Patients with prostate cancer continue to have excess mortality up to 15 years after diagnosis

Authors


Abstract

Objective

  • To estimate the population-based conditional 5-year relative survival rates for patients with prostate cancer (PCa).

Patients and Methods

  • All 98 672 patients, aged 45–89 years, diagnosed in the Netherlands with PCa (clinical T stage 1–4) in the period 1989–2008 were selected from the Netherlands Cancer Registry and followed up until 2010.
  • The conditional 5-year relative survival rate was estimated for every subsequent year of survival up to 15 years after diagnosis.

Results

  • The conditional 5-year relative survival rate decreased with survival time from diagnosis. Excess mortality (conditional 5-year relative survival rate <95%) for patients with clinical T1 stage only became manifest 5 years after diagnosis and increased to almost 10% after 10 years.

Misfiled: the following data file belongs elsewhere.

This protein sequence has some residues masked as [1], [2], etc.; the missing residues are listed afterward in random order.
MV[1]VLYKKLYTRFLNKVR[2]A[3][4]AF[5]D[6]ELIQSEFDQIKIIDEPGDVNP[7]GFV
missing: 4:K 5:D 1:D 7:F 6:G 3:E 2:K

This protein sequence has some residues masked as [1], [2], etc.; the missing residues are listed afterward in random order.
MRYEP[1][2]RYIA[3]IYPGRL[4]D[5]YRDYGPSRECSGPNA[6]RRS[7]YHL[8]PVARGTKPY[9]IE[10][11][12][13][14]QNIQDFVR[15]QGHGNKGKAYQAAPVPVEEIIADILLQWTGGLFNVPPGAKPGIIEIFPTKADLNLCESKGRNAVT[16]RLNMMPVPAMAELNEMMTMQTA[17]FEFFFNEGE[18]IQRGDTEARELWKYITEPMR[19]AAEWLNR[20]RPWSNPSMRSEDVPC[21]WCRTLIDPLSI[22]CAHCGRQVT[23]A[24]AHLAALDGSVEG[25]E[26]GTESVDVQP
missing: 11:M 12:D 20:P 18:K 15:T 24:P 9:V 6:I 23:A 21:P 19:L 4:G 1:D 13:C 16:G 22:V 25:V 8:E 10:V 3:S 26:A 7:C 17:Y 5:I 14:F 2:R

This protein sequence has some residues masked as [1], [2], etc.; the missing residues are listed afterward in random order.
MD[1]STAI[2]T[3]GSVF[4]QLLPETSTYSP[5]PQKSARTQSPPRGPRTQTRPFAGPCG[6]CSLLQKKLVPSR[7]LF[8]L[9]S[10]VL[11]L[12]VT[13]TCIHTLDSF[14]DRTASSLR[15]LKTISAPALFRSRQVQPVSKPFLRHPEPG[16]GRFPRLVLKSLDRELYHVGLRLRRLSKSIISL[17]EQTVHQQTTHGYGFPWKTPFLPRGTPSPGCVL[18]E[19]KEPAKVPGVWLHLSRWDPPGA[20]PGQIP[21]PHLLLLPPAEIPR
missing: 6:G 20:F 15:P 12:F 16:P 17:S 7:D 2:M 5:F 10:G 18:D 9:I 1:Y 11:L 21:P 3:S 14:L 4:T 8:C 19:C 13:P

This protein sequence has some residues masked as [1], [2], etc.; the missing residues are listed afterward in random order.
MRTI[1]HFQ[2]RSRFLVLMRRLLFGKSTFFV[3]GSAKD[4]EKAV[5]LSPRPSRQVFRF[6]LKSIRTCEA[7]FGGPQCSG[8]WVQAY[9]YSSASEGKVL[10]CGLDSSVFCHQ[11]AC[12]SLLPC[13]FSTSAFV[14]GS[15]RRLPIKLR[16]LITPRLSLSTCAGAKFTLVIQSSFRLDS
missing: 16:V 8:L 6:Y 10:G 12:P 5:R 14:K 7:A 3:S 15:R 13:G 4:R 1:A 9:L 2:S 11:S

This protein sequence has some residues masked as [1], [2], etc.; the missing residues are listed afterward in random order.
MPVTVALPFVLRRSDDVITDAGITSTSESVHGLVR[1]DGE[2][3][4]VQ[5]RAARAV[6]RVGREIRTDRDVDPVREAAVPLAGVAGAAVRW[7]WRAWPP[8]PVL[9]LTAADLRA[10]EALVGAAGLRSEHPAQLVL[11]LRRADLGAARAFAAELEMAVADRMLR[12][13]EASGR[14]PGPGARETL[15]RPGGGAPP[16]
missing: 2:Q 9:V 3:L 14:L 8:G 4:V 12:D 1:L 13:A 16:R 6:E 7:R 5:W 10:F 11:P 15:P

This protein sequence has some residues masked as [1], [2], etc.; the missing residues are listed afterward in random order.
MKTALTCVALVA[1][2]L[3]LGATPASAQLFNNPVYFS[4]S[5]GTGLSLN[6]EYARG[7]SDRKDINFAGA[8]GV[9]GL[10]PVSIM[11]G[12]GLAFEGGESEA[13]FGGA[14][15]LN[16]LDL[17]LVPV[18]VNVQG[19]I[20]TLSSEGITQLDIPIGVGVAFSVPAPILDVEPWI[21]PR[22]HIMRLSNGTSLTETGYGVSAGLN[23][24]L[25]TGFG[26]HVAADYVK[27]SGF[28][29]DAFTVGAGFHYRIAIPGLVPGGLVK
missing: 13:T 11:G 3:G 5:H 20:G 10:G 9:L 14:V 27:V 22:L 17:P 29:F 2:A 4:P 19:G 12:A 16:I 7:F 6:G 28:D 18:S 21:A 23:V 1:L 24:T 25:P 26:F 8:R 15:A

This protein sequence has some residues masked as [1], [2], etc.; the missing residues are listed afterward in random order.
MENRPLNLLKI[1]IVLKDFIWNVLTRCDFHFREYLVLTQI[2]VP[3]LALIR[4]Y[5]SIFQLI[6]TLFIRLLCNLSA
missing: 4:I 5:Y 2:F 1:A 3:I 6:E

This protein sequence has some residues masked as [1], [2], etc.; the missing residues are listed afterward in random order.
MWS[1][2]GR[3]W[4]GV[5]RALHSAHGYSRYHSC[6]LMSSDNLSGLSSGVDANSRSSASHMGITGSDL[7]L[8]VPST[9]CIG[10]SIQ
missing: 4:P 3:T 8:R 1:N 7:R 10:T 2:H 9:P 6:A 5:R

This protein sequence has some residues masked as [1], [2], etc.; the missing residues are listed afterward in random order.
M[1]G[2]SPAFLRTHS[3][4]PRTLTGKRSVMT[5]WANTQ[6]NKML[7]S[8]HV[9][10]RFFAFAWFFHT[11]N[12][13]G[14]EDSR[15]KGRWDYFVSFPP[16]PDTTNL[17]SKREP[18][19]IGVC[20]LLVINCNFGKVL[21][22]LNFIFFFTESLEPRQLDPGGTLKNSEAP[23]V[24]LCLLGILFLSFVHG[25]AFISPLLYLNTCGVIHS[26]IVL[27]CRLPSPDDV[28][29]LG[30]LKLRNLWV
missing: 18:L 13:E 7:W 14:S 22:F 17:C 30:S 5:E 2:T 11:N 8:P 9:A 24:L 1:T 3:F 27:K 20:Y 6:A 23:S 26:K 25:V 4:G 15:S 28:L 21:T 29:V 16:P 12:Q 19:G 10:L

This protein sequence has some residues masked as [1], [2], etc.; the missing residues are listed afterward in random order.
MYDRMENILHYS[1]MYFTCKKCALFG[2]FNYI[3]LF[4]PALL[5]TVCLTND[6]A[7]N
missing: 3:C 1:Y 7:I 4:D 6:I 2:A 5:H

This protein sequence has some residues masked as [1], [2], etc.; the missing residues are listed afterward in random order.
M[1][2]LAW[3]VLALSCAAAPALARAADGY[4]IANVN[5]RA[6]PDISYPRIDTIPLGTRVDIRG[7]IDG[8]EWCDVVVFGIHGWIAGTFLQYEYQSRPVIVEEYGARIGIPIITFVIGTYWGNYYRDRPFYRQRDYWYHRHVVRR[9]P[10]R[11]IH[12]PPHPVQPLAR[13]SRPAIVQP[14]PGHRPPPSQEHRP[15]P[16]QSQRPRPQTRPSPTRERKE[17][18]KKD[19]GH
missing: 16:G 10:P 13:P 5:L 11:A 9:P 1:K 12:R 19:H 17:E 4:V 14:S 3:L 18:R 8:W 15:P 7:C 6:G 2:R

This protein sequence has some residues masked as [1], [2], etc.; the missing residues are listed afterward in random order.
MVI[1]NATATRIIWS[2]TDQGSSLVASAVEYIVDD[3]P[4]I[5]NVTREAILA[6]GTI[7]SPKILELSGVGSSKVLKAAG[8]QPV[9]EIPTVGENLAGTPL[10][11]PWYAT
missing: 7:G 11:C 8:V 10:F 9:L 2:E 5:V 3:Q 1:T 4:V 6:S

• Patients with more advanced disease (cT2–cT4) were found to have an excess mortality rate of 6–12% at diagnosis, which increased to 15–22% after 10 years.
  • Excess mortality occurred earlier for the older age groups.
  • The 5-year relative survival rate at diagnosis was <90% for all age groups of patients with cT3/cT4 disease and excess mortality for this group increased to >20% for those who had already survived for 5 years since diagnosis.

Conclusions

  • Patients with PCa were found to have excess mortality within 10 years of diagnosis. Excess mortality was found at an earlier timepoint for patients with a more advanced stage and for older age groups.
  • Quantitative insight into conditional survival is useful for caregivers to help plan optimum cancer treatment and surveillance and to inform patients about their actual prognosis during follow-up, taking the current condition of the patient into account.

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